In today’s lesson, we’re exposing you to the power of power chords.
A vast majority of piano players are yet to figure out why their chords and progressions don’t sound full.
According to Jonathan Powell, “what the left hand plays determines the outcome of a given chord; whether it would have a thick or thin texture” and this is so true.
Using power chords on the left hand can enhance the texture of a chord and you’ll be learning step-by-step, how this is done.
Before we go further, let’s give a detailed explanation to the term power chord.
The power chord is actually NOT a chord theoretically speaking, because it consists of two tones – the first and fifth tones of the major (or minor) scale – which is basically a perfect fifth interval).
It’s considered a chord because it’s derived by playing a triad without the third tone.
Keep in mind that a triad is made up of three notes: the root, the third, and the fifth. The C major triad:
…if played with the third tone (E):
…omitted, this produces a power chord:
…with just the first and fifth tones (C and G):
Likewise, if the third of the C minor triad:
…which is Eb:
…is omitted, we would have the root and the fifth of the chord:
…a power chord.
As you can see clearly, there is no difference between the power chord for a C major triad:
…and that of the C minor triad:
The quality of a triad (whether major or minor) is determined by the third tone. Omitting the third tone, produces a power chord, which can neither be classified as major nor minor in chord quality.
Due to the fact that the power chord is neither major nor minor, it can be applied in major and minor scale degrees.
For example, the C power chord:
…can be applied as chord 1 (a major chord):
…in the key of C major:
…or as chord 3 (a minor chord):
…in the key of Ab major:
The power chord is able to fit into both cases because there’s no third tone to determine the chord quality.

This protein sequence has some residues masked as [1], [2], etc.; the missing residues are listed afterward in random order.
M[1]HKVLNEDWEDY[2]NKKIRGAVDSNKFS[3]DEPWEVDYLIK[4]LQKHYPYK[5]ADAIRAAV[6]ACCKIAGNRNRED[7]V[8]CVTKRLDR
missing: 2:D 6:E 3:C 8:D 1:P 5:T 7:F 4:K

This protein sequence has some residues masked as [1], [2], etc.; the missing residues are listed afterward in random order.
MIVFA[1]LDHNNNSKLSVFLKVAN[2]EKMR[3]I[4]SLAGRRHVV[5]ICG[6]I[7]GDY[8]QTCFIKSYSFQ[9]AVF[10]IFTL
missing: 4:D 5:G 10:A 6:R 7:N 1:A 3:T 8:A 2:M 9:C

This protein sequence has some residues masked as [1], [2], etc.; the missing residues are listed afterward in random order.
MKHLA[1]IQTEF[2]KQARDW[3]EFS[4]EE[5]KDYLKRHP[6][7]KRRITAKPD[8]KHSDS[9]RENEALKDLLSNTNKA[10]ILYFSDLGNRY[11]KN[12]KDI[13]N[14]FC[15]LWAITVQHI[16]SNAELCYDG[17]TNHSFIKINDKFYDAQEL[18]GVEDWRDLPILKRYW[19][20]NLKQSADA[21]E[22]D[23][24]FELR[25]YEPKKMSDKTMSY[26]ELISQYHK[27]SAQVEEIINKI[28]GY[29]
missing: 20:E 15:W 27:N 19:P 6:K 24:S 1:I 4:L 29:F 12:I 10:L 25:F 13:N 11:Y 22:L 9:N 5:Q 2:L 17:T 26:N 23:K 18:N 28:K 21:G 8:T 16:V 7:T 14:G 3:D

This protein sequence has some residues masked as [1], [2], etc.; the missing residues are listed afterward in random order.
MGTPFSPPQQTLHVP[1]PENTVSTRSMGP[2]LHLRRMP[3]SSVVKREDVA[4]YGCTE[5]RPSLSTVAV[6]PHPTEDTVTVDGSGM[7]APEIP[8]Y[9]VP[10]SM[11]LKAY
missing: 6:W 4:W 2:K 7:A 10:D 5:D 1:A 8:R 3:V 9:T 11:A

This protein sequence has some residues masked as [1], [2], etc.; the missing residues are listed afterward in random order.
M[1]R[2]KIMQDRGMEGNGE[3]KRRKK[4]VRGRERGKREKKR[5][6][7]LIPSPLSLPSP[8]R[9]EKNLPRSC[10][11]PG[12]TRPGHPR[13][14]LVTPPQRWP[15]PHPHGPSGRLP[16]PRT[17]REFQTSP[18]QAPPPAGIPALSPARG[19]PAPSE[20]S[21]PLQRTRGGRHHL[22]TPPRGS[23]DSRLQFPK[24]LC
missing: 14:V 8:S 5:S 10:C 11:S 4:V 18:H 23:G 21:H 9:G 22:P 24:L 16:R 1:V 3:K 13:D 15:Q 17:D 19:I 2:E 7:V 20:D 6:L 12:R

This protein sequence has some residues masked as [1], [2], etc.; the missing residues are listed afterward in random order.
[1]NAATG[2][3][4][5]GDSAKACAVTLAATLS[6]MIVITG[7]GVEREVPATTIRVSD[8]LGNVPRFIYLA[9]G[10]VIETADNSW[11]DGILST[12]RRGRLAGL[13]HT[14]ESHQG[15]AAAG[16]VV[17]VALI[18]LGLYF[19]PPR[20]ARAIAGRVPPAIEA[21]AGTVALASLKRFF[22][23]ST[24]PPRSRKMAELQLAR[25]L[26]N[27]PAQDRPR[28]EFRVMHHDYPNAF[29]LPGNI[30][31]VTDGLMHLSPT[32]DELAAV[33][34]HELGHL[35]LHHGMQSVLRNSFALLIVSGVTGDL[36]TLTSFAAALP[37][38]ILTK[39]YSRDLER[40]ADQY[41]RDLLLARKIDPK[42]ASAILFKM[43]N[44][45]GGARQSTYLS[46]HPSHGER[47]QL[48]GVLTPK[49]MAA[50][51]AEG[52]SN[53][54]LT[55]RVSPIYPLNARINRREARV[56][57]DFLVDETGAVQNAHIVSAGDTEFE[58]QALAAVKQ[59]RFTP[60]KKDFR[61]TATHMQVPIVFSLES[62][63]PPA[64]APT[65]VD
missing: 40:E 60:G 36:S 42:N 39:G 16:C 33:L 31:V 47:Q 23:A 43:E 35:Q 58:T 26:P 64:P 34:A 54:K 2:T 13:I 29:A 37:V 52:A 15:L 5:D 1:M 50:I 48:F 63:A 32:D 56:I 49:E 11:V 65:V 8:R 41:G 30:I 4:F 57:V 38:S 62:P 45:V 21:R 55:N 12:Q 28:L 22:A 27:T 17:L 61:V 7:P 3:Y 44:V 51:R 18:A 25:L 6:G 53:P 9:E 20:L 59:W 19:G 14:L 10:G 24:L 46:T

“Check Out The Power Chord In All Twelve Keys…”
C power chord:
Db power chord:
D power chord:
Eb power chord:
E power chord:
F power chord:
Gb power chord:
G power chord:
Ab power chord:
A power chord:
Bb power chord:
B power chord:
The power chord is a useful left hand device that pianists of various music styles have in common.
Power chords are played in the lower register of the piano to accompany right hand chords.
For example, we can enhance the texture of the C major seventh chord:
…by adding its power chord on the left hand:
Altogether, we’ll have the C major seventh chord:
…with a thicker texture.
Same thing goes for the C minor seventh chord:
You can make it sound fuller by adding its power chord:
…on the left hand to give the C minor seventh chord a thicker texture:
The texture of the power chord can be enhanced when the first tone is duplicated. This produces the power chord in octave position.
For example, the C power chord:
…can be played in octave position by the duplication of its first tone (which is C):
Consequently, we’ll have first-fifth-octave:
…the power chord in octave position.
“Check Out The Power Chord In Octave Position In All Twelve Keys…”
C power chord (in octave position):
Db power chord (in octave position):
D power chord (in octave position):
Eb power chord (in octave position):
E power chord (in octave position):
F power chord (in octave position):
Gb power chord (in octave position):
G power chord (in octave position):
Ab power chord (in octave position):
A power chord (in octave position):
Bb power chord (in octave position):
B power chord (in octave position):
You can always make that chord sound fuller and powerful by adding the power chord in the lower register of the piano, especially if you’re still using single bass notes.
Don’t forget to move it with ease around all the keys and in no time you will become a master of it.
Thank you for reading!